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Illinois spent decades refusing to repatriate Native American burial remains

Logan Pappenfort looking at objects in display case
Sky Hopinka for ProPublica
Logan Pappenfort, a member of the Peoria Tribe of Indians of Oklahoma and interim director at the Dickson Mounds Museum, is part of a group of people who have started to confront the history of the museum, including its lack of repatriations.

Illinois’ state museum system holds more than 7,000 burial remains taken from Native American mounds and other sites. Yet, despite a 1990 federal law that required museums start returning remains, Illinois did “close to nothing” for more than 20 years, according to a new report by ProPublica.

The report, published last month, is part of the news organization’s Repatriation Project, which found that around half of the 210,000 Native American remains in the possession of museums have yet to be returned. The reporting project’s introduction noted, "Tribes have struggled to reclaim them in part because of a lack of federal funding for repatriation and because institutions face little to no consequences for violating the law or dragging their feet."

But there are signs that this pattern is changing, said ProPublica reporter Logan Jaffe.

“Only 10 institutions throughout the country hold half of the human remains that have not been repatriated,” she said on Tuesday’s St. Louis on the Air. “Part of how these institutions have managed to hold on [to the remains] is by claiming that, like the Illinois State Museum, that the vast majority of these collections are ‘culturally unidentifiable.’”

ProPublica reporter Logan Jaffe.
ProPublica reporter Logan Jaffe.

That label, Jaffe explained, has allowed museums to use their own reasoning when considering requests from Native groups to repatriate burial remains. “The law has left the museums in much more of a place of power, and control, over whether they're going to return or repatriate items and remains or not.”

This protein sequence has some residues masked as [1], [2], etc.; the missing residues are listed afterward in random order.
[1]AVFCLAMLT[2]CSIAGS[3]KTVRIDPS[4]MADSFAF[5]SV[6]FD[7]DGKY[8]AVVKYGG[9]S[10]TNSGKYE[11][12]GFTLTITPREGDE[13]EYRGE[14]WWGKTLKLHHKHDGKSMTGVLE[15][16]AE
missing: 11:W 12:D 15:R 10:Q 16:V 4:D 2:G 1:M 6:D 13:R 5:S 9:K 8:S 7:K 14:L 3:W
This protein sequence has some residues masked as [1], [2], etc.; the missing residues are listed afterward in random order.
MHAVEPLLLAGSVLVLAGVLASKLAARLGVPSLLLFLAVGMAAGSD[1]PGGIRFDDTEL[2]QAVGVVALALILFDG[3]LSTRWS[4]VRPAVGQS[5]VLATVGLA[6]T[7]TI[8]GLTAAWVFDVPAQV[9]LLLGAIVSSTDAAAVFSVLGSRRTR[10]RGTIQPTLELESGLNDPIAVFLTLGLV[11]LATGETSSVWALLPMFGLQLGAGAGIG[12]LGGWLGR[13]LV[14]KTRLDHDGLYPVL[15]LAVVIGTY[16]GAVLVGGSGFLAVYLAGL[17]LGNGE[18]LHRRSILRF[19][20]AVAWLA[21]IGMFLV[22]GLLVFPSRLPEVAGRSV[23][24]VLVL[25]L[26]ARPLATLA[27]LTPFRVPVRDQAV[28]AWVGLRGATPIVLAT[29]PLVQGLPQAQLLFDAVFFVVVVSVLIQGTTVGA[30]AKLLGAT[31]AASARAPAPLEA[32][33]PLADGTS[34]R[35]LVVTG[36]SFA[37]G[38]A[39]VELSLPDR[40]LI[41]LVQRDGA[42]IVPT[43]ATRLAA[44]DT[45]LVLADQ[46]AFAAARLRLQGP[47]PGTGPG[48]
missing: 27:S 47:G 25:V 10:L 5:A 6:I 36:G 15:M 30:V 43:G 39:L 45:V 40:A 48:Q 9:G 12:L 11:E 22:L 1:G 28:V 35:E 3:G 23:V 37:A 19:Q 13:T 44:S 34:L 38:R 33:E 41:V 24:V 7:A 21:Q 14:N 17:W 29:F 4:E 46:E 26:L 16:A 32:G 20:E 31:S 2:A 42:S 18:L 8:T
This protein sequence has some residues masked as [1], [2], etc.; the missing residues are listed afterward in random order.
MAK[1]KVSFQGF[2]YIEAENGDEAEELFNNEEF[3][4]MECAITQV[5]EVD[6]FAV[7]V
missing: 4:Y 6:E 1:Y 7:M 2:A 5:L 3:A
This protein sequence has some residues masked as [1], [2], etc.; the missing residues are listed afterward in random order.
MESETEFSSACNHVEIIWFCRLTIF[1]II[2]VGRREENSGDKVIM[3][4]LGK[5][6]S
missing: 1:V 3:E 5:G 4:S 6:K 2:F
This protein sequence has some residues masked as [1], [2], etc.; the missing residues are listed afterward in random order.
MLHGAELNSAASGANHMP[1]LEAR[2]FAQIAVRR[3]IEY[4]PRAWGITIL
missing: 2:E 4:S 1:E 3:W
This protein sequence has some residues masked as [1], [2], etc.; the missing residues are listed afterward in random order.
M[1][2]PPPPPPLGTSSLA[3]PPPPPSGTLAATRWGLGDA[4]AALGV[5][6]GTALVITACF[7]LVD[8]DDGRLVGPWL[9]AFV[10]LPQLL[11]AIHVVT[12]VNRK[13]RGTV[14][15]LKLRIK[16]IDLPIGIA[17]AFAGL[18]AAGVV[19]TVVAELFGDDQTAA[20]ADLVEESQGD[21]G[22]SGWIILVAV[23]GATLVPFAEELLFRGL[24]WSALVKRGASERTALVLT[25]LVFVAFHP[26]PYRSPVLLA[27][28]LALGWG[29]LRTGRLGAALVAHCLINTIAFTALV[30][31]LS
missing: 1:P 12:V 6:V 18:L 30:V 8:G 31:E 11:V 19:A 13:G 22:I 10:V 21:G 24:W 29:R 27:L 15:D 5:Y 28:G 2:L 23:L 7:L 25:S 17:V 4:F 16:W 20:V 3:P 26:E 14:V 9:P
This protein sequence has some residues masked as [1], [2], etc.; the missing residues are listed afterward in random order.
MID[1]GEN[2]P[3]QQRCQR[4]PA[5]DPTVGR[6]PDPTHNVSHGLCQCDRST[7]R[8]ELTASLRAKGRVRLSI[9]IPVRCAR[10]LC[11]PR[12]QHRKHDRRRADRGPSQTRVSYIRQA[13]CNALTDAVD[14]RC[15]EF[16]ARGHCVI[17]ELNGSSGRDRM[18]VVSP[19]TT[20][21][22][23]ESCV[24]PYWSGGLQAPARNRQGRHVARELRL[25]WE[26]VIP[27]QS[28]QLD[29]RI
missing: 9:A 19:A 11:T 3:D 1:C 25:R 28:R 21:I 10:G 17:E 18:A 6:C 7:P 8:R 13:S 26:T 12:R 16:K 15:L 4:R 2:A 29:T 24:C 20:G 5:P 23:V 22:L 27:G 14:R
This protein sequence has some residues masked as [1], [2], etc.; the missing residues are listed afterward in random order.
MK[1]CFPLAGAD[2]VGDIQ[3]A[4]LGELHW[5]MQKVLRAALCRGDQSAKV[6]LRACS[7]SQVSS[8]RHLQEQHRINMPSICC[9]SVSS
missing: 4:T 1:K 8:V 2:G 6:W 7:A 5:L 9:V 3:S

Jaffe’s latest report for ProPublica’s Repatriation Project, “The Museum Built on Native American Burial Mounds,” focuses on the treatment of remains that were previously on display at the Dickson Mounds Museum. Before it was taken over by the state, the burial mounds left behind by Native civilizations had been broken into by tourists and amateur archeologists.

The impact of past excavations is also relevant to the burial remains at the Cahokia Mounds in Collinsville, Illinois. Last week, Lori Belknap, superintendent of Cahokia Mounds State Historic Site, told St. Louis on the Air the remains excavated from the site were never displayed for the public in the manner used at Dickson Mounds. She said there are several hundred remains that continue to reside under the ownership of the Illinois State Museum.

Belknap said she supports efforts to repatriate the remains. “It will certainly be an honor for us to assist in the process of repatriating ancestors from early excavations here.” 

That position is one increasingly reflected in new leadership in Illinois museums and institutions, Jaffe noted. She said that state museums are talking about repatriation with more than two dozen tribes previously forced out of Illinois.

“This is a new effort that we're seeing across the state,” she continued. “There's reason to be hopeful — and there's also still reason to be skeptical, because this is hard work, and you're going to need a lot of state support to be able to pull it off as well.”

St. Louis on the Air” brings you the stories of St. Louis and the people who live, work and create in our region. The show is produced by Miya Norfleet, Emily Woodbury, Danny Wicentowski, Elaine Cha and Alex Heuer. Avery Rogers is our production assistant. The audio engineer is Aaron Doerr. Send questions and comments about this story to talk@stlpr.org.

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Danny Wicentowski is a producer for "St. Louis on the Air."